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As a complete non-expert in ML I have watched some of the fast.ai videos and dabbled around with their library, and generally I like very much their approach of trhing to make state of the art ML as easily approachable as possible for practical purposes.

However, what worries me a lot is complete breakup of the API between versions and some discussion about Swift. As a non full time expert I would need to have a robust and stable framework to keep on learning so that I can keep on building knowledge without needing to be worried that whatever I have learned about how to use some framework (or which language to use!) Will be obsolete in a couple of months and I need to start from scratch again.

So, does anyone know if fast.ai is going to stabilize anytime soon, or is it better for me to just try to spend the little time I have to play with ML and deep leaening directly with e.g. pytorch?

It's a fast moving field. In the past 5 years we've scene enthusiasm for Caffe, luatorch, theano, tensorflow, and most recently pytorch. And tensorflow 2 of course, which totally changes the programming model. Our own library changes to keep up to date with the field.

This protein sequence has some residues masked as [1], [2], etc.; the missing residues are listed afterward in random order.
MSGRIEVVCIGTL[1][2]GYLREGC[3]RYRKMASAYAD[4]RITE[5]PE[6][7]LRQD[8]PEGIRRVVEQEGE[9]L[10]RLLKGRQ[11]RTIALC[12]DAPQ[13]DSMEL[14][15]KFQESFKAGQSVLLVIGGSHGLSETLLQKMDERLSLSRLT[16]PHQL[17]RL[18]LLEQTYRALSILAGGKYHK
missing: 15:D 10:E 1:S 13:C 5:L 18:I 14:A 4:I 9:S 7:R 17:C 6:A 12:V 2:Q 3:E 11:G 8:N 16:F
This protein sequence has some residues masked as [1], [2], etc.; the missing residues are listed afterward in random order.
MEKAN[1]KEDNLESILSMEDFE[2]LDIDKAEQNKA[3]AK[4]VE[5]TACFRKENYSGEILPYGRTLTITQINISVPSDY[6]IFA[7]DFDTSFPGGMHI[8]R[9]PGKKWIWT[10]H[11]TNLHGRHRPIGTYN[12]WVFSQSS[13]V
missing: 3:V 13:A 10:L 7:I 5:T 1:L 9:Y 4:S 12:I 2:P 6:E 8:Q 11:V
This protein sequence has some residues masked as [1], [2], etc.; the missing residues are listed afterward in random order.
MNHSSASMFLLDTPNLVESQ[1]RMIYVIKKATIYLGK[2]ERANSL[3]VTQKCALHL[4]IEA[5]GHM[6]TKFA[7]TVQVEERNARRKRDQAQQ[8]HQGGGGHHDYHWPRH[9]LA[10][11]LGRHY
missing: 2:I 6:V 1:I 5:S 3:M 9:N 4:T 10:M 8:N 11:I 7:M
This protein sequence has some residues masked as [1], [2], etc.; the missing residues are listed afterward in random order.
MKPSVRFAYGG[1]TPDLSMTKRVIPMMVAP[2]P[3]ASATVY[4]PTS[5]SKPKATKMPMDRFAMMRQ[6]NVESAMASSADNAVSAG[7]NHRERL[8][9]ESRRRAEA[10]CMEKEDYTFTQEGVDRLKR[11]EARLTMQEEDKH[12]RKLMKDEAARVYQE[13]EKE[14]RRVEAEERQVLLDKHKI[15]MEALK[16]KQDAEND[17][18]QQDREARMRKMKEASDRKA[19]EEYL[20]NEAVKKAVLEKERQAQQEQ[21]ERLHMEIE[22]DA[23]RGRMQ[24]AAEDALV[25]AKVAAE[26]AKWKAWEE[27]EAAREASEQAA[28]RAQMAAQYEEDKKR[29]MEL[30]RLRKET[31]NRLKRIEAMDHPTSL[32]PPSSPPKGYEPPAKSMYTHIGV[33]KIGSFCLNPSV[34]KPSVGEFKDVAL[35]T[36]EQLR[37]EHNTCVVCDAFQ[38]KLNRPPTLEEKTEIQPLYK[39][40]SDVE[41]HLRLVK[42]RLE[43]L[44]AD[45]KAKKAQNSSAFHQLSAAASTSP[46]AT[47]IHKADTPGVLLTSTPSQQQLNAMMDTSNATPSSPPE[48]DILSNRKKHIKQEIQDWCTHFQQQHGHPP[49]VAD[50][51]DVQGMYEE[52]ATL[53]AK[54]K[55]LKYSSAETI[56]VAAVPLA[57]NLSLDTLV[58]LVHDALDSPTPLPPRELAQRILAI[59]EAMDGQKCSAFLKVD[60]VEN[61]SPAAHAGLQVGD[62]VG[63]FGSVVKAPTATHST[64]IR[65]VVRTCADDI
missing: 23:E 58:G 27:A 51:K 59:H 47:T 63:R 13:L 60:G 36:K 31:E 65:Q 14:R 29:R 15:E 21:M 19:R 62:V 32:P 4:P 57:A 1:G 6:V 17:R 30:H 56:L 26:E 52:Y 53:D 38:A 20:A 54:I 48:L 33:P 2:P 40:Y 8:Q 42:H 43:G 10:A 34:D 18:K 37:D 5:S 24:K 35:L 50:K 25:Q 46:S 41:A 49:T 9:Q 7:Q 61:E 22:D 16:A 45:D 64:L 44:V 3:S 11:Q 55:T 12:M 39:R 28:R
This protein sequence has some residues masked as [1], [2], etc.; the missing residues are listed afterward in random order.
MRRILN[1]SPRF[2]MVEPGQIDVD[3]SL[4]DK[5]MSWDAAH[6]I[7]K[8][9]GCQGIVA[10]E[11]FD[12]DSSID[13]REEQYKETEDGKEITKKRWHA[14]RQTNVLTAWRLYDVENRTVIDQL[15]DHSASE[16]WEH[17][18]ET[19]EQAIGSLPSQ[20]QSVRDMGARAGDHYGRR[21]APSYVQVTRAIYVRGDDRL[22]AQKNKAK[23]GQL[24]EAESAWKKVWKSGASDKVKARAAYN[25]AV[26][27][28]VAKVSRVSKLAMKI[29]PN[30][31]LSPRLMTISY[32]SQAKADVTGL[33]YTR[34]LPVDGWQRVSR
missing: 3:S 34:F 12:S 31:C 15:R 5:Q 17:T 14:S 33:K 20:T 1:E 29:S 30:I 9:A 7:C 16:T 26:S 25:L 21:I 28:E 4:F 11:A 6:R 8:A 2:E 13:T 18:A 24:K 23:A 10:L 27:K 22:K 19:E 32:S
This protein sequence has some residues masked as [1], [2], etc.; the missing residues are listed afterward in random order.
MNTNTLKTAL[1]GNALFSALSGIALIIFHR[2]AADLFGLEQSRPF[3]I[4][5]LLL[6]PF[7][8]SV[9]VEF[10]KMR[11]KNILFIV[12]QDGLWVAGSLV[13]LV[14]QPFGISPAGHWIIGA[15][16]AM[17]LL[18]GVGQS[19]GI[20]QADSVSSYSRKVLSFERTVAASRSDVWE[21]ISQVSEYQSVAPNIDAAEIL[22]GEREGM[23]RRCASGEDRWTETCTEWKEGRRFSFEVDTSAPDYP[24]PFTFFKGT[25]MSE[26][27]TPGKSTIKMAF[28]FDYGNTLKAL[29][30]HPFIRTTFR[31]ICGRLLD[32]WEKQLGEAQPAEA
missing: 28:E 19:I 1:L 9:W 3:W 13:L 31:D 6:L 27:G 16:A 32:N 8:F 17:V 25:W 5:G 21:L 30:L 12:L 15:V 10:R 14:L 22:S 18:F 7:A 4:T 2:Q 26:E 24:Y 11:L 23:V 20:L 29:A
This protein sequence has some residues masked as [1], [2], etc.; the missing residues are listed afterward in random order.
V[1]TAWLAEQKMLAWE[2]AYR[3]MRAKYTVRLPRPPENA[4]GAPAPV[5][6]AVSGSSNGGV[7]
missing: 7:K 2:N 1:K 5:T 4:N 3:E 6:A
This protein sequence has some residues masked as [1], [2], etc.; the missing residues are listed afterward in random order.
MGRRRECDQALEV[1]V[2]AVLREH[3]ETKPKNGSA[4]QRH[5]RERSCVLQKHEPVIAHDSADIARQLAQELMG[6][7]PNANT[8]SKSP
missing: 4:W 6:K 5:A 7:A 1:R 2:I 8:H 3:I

Having said that, v1 isn't changing much now - v2 (out soon) will be where new ideas go, and only bug fixes will go to v1, so you can stick with that as long as you like.

> It's a fast moving field.

Obviously it is moving fast at the bleeding edge. But the basics of backprop have not changed for a while, and somehow I would think that a toolchain that I would expect to be a serious tool for practical purposes and not just a display of the bleeding edge would at least be backwards compatible with previous versions.

(I hope I am not writing this in too harsh way. I actually liked your videos so much that I am seriously considering applying for your on site course if I one day just get all the other issues sorted out in my life so that I can relocate to SF for a couple of months)

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